A Man Called Ove may at first seem like a familiar story. The film opens with Ove, an old Swedish man, dressed in tones of black and grey, meticulously picking roses at a flower shop. We are introduced to what seems like the stereotypical, grumpy old man, as he bitterly argues with the florist about the price of the bouquets. A montage quickly ensues, showing Ove to be a man of strict routines with a long list of annoyances. Gaute Storaas’ dramatic string composition underscores the scene, highlighting the character’s unfriendly disposition. He acts as a patrol for his neighborhood, is obsessed with maintaining order, carefully cleans sand-filled toys from the children’s sandbox, and angrily scares innocent cats away. However, the film’s ability to toe the line between tragedy and comedy and its bright color palette, filled with juxtaposing whites, greys, and reds, give this film its own twist, in this writer’s opinion.
At the start of the film, Ove has given up on life, swallowed by grief due to his wife’s passing. He is ready to end his life, and what starts as a heartbreaking scene depicting his first suicide attempt, quickly takes a comedic turn, setting the tone for the rest of the story. An unfamiliar car, bringing a family of unexpected neighbors, stops right in front of his window and crashes into his mailbox. The arrival of this fresh presence, particularly the young and filter-less Parvaneh (played by Bahar Pars) who challenges Ove’s bitterness, sets him on an unexpected path.
Ovid.TV’s Adaptation Maintains the Original Work’s Lyricism
The film is an adaptation of the 2012 novel of the same name, written by Fredrik Backman. The novel was highly praised upon release due to its use of language and characterization, and the film follows on the same footsteps, in this writer’s opinion. With fast-paced, poetic dialogue, A Man Called Ove dares its viewers to live. “Either we die- or we live”, says Sonja, the protagonist’s wife, and although she is talking to her husband, it feels as if she were talking to us, too.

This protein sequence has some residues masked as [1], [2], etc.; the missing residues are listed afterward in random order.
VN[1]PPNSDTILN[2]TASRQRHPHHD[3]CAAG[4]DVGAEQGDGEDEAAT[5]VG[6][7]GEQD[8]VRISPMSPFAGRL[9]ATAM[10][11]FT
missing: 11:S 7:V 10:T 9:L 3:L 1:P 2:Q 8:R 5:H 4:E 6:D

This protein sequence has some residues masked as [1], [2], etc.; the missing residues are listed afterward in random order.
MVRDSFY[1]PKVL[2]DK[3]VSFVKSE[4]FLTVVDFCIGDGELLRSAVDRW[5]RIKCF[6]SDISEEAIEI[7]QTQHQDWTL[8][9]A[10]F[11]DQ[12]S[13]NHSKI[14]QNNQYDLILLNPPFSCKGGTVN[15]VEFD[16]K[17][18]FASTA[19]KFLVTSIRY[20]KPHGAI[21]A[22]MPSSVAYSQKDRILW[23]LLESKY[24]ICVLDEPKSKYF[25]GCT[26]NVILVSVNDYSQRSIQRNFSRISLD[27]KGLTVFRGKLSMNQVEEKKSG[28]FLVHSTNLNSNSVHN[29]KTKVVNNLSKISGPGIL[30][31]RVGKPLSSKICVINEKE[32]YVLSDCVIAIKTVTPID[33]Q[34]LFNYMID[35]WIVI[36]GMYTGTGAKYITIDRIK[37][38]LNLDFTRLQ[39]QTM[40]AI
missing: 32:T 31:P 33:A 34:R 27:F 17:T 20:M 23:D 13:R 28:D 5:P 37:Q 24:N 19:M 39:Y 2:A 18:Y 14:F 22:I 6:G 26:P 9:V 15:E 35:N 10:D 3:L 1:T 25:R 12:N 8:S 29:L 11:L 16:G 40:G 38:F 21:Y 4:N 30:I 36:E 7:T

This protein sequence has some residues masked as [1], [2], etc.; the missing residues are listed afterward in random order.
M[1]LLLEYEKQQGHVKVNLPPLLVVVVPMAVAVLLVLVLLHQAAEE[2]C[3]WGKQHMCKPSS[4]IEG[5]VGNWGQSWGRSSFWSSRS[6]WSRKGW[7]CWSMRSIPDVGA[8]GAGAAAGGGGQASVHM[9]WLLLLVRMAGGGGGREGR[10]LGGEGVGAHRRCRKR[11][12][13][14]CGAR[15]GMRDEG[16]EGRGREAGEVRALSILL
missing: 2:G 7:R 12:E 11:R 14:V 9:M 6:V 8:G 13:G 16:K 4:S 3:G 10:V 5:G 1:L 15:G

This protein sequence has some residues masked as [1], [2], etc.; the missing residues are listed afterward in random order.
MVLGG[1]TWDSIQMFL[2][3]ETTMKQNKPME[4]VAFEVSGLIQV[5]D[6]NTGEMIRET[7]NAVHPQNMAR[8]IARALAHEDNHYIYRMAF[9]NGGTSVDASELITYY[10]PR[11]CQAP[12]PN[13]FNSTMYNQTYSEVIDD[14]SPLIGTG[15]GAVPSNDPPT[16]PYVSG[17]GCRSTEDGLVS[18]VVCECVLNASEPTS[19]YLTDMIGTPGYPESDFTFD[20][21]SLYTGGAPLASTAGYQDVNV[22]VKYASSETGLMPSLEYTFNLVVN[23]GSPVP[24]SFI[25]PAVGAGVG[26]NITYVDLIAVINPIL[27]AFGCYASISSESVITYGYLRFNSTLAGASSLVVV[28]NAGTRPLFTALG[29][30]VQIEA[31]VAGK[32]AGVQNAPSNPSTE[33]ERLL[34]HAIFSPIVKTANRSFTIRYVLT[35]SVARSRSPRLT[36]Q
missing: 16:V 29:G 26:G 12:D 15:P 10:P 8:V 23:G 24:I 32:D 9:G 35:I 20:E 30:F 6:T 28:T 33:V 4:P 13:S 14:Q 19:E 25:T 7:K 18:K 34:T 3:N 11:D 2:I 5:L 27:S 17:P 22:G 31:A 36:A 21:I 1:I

As the film unfolds, it becomes impossible to not empathize with Ove, as more is revealed of his life and his experiences with loss. His lack of social skills becomes nearly endearing, as the viewer watches him fall in love with Sonja over the years and prove his love in the most unexpected ways. By the end, this character has surpassed the stereotype and has become a fully fleshed human being we can’t help but root for.
For all those interested in heart-felt, tragicomedies, this is the film for you.
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Rolf Lassgård as Ove
Bahar Pars as Parvaneh
Filip Berg as Young Ove
Ida Engvoll as Sonja
Tobias Almborg as Patrick
Klas Wiljergård as Jimmy
Chatarina Larsson as Anita
Börje Lundberg as Rune
Director: Hannes Holms
Adapted Screenplay: Hannes Holms
Producer: Annica Bellander and Fredrik Wikström Nicastro
Cinematography: Göran Hallberg
Composer: Gaute Storaas
To watch the film, visit the OVID.tv page for A MAN CALLED OVE.
Images courtesy of OVID.tv
About the Author: Madalena Martins
Madalena is a young writer and actress based in Chicago. She was born and raised in Lisbon (Portugal- the home of soccer and custard tarts) then moved to Mostar (Bosnia and Herzegovina), and finally made it to the United States! Her international background resulted in a deep love for languages, cultures, travelling, and food. She is also a lover of theatre, cinema, music, and literature. In her free time, she enjoys writing, going to the beach, doing improv comedy and sketches with friends, talking to strangers, and suffocating her dog with love.
Besides this, she is interested in climate activism, feminism, and queer studies, and is interested in the intersections between these fields.